Thursday, September 07, 2006
Civil War Hard On Kids
This is Louis-Jacques. He is 20 months old and weighs 15 pounds. His mother brought him to clinic yesterday morning for fever, chronic cough, diarrhea and malnutrition. Mother stated that when things became very dangerous in Martissant in June she and the baby’s father moved him outside of Martissant to Leoganne which is a city south of Port-au-Prince. She and her husband returned to the capital but stayed in a differed location due to the violence in Martissant. He lived with her sister but became ill over the summer and so she went and got him and brought him to the clinic today.
Martissant is the name for mountain top slums that ring the southern quarter of Port-au-Prince. Gangs were on a rampage in May and June, executing people and burning down their shacks. Refugees from Martissant fled the area with the belongings they could carry on their head. Many took refuge in a nearby Baptist mission while others fled to a seminary. Conditions were bad in both locations due to the massive number of people and lack of food and drinking water.
A recent Lancet article, documented earlier on this web log, stated that 8,000 people have been killed in Haiti since the coup of President Jean Bertrand Aristide in 2004. Not included in the 8,000 are the countless people that have died due to their inability to receive adequate medial care. Louis-Jacques could be one of them.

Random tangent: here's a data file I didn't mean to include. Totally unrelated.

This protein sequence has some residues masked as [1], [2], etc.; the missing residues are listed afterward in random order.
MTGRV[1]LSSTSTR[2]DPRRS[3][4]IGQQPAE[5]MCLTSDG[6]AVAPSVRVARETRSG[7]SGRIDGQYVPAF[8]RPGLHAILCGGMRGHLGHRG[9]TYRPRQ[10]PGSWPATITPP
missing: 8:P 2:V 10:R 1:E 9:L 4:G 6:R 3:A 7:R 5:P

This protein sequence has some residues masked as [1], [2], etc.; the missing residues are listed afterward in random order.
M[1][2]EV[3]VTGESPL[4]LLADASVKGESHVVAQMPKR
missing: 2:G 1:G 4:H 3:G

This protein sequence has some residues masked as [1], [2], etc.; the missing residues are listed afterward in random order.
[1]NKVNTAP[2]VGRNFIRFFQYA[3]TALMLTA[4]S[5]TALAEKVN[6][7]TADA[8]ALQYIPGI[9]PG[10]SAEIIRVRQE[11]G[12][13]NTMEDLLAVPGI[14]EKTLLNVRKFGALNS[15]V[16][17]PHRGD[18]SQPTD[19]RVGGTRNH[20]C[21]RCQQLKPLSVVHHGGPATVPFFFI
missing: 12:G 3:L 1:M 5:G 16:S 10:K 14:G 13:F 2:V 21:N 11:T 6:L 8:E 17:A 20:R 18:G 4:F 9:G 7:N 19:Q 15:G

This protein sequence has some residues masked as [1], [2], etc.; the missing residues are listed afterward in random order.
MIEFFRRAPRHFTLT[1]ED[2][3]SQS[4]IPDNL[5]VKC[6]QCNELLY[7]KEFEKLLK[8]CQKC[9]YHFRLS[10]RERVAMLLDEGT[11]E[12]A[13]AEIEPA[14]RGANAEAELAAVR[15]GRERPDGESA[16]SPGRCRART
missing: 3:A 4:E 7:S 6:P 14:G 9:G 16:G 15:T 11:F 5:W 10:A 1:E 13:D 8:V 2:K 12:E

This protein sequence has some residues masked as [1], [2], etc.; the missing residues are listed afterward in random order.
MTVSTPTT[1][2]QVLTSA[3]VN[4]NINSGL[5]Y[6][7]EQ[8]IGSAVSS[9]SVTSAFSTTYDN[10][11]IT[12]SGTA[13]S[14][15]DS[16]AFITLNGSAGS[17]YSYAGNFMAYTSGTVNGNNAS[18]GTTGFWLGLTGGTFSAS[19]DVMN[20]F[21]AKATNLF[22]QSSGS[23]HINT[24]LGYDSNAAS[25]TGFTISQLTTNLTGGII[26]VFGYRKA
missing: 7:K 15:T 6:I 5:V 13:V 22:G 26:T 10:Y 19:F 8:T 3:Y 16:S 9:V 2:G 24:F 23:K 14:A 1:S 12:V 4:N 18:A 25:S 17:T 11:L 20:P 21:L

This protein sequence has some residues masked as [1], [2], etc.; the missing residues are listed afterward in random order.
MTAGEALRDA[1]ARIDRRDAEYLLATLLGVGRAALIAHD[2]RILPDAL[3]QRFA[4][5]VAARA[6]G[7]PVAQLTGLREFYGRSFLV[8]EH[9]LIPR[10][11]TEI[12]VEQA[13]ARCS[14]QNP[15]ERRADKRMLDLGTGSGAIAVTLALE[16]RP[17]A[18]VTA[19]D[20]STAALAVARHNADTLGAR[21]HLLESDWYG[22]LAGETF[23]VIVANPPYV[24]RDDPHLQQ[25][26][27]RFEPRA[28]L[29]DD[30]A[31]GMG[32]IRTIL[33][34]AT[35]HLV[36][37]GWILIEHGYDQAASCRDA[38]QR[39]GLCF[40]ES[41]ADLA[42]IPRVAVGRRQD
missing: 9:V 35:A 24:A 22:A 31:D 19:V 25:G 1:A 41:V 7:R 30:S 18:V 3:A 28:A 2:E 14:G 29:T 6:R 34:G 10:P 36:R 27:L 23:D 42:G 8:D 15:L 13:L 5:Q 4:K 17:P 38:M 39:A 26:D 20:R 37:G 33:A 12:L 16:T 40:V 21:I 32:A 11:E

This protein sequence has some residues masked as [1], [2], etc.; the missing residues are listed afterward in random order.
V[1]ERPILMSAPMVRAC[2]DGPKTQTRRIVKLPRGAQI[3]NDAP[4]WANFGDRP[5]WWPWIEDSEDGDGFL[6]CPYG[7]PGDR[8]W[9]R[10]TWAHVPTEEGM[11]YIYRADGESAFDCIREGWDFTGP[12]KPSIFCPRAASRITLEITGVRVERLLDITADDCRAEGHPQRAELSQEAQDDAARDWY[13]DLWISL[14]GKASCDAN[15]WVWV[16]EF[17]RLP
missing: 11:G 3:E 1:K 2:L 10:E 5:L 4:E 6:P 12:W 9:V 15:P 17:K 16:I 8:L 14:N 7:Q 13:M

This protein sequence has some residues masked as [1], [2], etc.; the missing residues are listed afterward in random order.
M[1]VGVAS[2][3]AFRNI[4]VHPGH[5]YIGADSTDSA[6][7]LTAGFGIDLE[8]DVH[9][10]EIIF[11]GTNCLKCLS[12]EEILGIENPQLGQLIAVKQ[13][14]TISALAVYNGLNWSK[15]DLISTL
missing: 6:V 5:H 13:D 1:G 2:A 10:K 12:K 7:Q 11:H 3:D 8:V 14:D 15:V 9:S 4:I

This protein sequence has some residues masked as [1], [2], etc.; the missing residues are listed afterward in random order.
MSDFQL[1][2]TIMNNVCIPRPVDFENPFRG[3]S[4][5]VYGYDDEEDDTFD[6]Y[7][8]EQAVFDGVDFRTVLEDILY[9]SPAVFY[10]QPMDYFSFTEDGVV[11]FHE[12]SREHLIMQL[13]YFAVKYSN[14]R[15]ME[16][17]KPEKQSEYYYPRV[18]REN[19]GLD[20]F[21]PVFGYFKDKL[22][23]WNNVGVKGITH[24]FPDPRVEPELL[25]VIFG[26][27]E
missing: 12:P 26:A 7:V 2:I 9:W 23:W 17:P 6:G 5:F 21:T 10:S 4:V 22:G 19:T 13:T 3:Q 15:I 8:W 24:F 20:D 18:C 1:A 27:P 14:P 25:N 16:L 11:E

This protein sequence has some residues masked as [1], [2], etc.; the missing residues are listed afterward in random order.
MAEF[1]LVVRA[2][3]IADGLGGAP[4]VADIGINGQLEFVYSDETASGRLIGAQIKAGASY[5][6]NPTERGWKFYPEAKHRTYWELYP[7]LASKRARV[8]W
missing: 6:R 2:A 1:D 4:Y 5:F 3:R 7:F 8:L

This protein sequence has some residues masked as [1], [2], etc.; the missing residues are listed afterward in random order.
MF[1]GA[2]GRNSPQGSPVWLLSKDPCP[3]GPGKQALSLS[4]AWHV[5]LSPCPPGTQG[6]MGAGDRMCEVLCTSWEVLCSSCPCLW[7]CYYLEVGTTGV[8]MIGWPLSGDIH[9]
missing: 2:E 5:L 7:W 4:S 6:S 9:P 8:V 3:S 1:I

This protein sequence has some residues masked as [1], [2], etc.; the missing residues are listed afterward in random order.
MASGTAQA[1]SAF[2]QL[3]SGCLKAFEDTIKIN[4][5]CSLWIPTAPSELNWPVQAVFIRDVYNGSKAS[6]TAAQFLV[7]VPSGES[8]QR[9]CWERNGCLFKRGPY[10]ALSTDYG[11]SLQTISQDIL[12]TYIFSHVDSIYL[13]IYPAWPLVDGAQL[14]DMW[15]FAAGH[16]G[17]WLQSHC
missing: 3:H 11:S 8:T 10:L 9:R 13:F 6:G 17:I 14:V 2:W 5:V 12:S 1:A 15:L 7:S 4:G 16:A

Another Lancet article from June, 2006 says the following: “Children under 5 years of age have the highest mortality rates I conflict-affected settings. In some situations when childhood interventions have been disrupted for periods, older children are similarly affected. Diarrheal diseases, acute respiratory infections, measles, malaria, and severe malnutrition are the most common causes of death in the early phases of conflict-related emergencies. In addition, outbreaks of other infectious diseases such as pertussis, typhoid, and meningococcal meningitis, can contribute substantially to childhood morbidity and mortality.
Louis-Jacques appeared so similar to the hundreds of other babies that flood the clinic each week. He didn’t smile. He looks terrible. His hair is orange and he coughs a thick nonproductive cough. His mother seemed to care for him as much as she could. Life is very hard here.
I sent him for a chest x ray but the machine is not working. It will be fixed tomorrow. I asked the mother to return with Louis-Jacques tomorrow for the film to see if he has tuberculosis. I gave them a prescription for oral rehydration and antibiotics for pneumonia. Hopefully they will return. They live quite a ways from the clinic and the streets are still “hot’ in more ways than one.
Haiti is in the middle of a civil war after suffering many years of “low intensity warfare”. The Louis-Jacques and their parents, like the 8,000 people overtly murdered, are caught in the middle and don’t do well during times like this.